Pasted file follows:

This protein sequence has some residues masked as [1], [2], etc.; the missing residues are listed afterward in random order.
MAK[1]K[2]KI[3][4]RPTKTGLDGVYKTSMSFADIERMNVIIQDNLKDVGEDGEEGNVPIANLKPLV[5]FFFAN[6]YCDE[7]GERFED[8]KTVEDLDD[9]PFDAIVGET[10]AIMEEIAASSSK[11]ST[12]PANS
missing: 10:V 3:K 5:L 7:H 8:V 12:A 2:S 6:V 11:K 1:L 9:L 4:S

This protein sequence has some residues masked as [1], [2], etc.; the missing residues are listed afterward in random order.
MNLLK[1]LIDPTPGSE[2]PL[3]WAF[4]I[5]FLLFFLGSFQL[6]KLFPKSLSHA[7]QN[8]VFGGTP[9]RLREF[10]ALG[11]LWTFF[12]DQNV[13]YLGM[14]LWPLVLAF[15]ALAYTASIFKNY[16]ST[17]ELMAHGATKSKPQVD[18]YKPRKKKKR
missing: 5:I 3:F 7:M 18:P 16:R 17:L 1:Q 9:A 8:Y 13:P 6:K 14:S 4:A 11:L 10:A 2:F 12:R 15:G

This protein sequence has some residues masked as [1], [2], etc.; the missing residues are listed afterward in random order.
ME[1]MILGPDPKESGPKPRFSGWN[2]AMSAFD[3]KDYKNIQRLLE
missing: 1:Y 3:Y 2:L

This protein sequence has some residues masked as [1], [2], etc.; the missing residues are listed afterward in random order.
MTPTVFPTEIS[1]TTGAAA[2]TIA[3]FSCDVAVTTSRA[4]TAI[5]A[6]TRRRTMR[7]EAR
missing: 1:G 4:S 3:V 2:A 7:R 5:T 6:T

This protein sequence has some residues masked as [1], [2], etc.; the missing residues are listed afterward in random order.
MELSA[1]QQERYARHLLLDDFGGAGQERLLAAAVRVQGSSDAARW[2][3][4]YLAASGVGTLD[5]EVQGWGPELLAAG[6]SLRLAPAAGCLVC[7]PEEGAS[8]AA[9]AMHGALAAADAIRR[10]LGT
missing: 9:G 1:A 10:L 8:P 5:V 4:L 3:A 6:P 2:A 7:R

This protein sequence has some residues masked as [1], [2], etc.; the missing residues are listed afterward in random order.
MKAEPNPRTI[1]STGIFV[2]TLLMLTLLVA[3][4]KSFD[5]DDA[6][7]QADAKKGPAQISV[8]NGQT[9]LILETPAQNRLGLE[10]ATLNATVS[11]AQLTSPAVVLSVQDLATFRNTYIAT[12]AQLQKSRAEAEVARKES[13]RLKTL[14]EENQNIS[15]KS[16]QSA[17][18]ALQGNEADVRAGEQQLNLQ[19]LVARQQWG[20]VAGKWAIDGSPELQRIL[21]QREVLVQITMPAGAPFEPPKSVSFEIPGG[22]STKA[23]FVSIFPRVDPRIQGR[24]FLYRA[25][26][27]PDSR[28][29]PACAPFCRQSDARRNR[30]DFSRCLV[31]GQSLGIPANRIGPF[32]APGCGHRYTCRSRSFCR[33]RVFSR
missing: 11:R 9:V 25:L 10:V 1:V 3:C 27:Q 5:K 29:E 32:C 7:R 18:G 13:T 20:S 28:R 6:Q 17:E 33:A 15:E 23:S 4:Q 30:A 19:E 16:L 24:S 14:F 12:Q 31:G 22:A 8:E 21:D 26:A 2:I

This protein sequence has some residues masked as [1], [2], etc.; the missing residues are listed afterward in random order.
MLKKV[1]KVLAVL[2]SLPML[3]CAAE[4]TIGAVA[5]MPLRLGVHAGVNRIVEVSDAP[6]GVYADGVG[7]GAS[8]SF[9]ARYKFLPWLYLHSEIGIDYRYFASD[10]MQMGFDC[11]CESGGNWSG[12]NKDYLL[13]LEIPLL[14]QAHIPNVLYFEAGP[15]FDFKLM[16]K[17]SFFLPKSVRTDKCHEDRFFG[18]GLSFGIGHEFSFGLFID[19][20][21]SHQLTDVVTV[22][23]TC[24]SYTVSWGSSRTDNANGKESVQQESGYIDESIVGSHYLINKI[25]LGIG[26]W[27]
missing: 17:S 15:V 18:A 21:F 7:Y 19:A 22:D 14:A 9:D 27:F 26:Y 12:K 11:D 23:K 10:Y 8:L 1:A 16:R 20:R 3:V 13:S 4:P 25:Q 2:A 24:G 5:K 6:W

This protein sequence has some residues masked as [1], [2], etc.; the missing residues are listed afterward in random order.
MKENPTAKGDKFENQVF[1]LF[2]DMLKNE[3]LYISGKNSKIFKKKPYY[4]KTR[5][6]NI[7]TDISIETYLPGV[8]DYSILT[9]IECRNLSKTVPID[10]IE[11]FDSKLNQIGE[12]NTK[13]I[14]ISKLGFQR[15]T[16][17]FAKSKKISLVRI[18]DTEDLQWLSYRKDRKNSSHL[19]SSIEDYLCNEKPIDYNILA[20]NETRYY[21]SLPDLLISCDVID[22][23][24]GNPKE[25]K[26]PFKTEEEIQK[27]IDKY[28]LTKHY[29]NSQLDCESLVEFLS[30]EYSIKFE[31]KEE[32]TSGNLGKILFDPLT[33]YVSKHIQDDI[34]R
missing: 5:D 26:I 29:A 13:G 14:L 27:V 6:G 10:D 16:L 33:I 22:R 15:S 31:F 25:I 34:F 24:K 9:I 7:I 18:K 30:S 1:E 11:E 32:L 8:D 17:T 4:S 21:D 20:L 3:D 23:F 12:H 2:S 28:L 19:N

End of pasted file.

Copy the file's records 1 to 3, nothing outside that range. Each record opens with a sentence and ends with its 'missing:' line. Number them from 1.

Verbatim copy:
This protein sequence has some residues masked as [1], [2], etc.; the missing residues are listed afterward in random order.
MAK[1]K[2]KI[3][4]RPTKTGLDGVYKTSMSFADIERMNVIIQDNLKDVGEDGEEGNVPIANLKPLV[5]FFFAN[6]YCDE[7]GERFED[8]KTVEDLDD[9]PFDAIVGET[10]AIMEEIAASSSK[11]ST[12]PANS
missing: 10:V 3:K 5:L 7:H 8:V 12:A 2:S 6:V 11:K 1:L 9:L 4:S

This protein sequence has some residues masked as [1], [2], etc.; the missing residues are listed afterward in random order.
MNLLK[1]LIDPTPGSE[2]PL[3]WAF[4]I[5]FLLFFLGSFQL[6]KLFPKSLSHA[7]QN[8]VFGGTP[9]RLREF[10]ALG[11]LWTFF[12]DQNV[13]YLGM[14]LWPLVLAF[15]ALAYTASIFKNY[16]ST[17]ELMAHGATKSKPQVD[18]YKPRKKKKR
missing: 5:I 3:F 7:M 18:P 16:R 17:L 1:Q 9:A 8:Y 13:P 6:K 14:S 4:A 11:L 10:A 2:F 12:R 15:G

This protein sequence has some residues masked as [1], [2], etc.; the missing residues are listed afterward in random order.
ME[1]MILGPDPKESGPKPRFSGWN[2]AMSAFD[3]KDYKNIQRLLE
missing: 1:Y 3:Y 2:L